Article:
In The Mustang, French director Clermont-Tonnerre turns her artful gaze to the American West in this modern-day story of a hardened convict who finds a small measure of redemption when he takes on the training of a wild horse. The movie has a nice premise based on a real prison project where inmates are used to train wild mustangs that have been captured. I wasn’t aware this existed, but it does and you can see how it could lead to a measure of emotional healing for the inmates working with the animals. But lest you think this sounds saccharine or cheesy, I should tell you that it isn’t. There’s a corny Disney version of this story, but Clermont-Tonnerre is interested in the difficulties of redemption and the film doesn’t have the story book ending you kind of expect, though it is a movie about hope in bad situations. The movie is well directed; Clermont-Tonnerre is a devotee of Paris, Texas, apparently and you can sure tell in the way she photographs the bleak landscapes of Nevada. Matthias Schoenaerts, an actor that is, I think, still very underrated, gives a magnificent performance as Roman, a man who purposely inflicts violence on other inmates so that he can be thrown into solitary; he doesn’t like being around people, he tells a counselor at the beginning of the movie. He’s a man burning with deep rage and a loathing for both himself and everyone around him. But when he’s thrown into this program he sees two things in the violent mustang he’s given to train: himself and a worthy opponent. I loved the way the movie highlighted that the tools he’s assembled over the years in order to survive in prison are totally at odds with the tools required to bond with an animal. Anger, intimidation, violence . . . none of these things work when you’re trying to get a horse to trust you. Schoenaerts does a wonderful job at really rounding Roman out as a full-blooded character and the script is wise enough to make his redemption realistic even as it is meaningful. He doesn’t magically become a good person or even a less scary person in some ways, but trying to understand an animal and make it understand him teaches about, above everything else, empathy. He has to understand what his animal is thinking and feeling and over his years in prison he’s lost the ability to really empathize even with other people until this moment. So, the movie doesn’t in any way try to say that his journey of emotional redemption doesn’t matter; it’s a big deal for Roman, but he still has a long way to go at the end of the film and I like that the movie is able to split the difference on this. The supporting cast is quite good. Gideon Adlon is exceptional as Roman’s estranged daughter. Schoenaerts’ scenes with her are some of his finest work here. Thomas Smittle, a non-professional ex-con who actually worked with wild horses in programs like the one portrayed here, is really, really good as an inmate. He brings the weight of real life to the performance and his naturalistic performance is compelling. Bruce Dern is not given a whole lot to do as the boss of the training program, but he’s always fun. Connie Britton (haven’t seen her in A WHILE) is really good as a counselor at the prison. All in all, I found this to be a very moving film. There are some plot issues certainly; a section of the film that deals with an inmate forcing Roman to use his access to the horses to steal some veterinary drugs is interesting in terms of the mechanics the inmates use in order to smuggle the drugs around the prison, but it has a really weird resolution. But these are pretty minor ultimately. At its heart, this movie manages the neat trick of creating a truly moving story of redemption without ever losing sight of the hardships and setbacks that even the redeemed will struggle with their entire lives. 3 ½ stars.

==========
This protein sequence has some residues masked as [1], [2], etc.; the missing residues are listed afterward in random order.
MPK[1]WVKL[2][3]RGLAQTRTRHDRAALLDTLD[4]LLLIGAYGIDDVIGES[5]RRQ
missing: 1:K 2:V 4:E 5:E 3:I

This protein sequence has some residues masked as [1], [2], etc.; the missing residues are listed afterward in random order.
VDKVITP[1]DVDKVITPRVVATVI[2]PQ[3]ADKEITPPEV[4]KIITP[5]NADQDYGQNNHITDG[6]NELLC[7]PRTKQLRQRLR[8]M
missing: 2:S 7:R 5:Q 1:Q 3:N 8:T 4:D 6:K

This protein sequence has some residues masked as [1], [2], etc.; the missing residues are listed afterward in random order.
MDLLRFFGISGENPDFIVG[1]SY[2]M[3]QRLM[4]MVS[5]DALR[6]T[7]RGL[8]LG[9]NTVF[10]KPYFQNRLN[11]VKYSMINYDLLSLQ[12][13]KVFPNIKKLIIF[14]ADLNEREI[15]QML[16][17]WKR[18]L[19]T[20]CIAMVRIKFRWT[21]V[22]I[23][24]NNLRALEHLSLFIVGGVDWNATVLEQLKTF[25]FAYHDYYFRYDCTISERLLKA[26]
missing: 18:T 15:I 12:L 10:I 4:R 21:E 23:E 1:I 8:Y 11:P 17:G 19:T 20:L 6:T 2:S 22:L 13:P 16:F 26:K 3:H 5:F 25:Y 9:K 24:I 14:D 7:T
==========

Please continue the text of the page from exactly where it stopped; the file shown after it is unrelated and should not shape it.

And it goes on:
tl;dr – a powerful lead performance and a sharp, realistic script elevate this story of animal-based redemption above the clichés to create a truly moving film. 3 ½ stars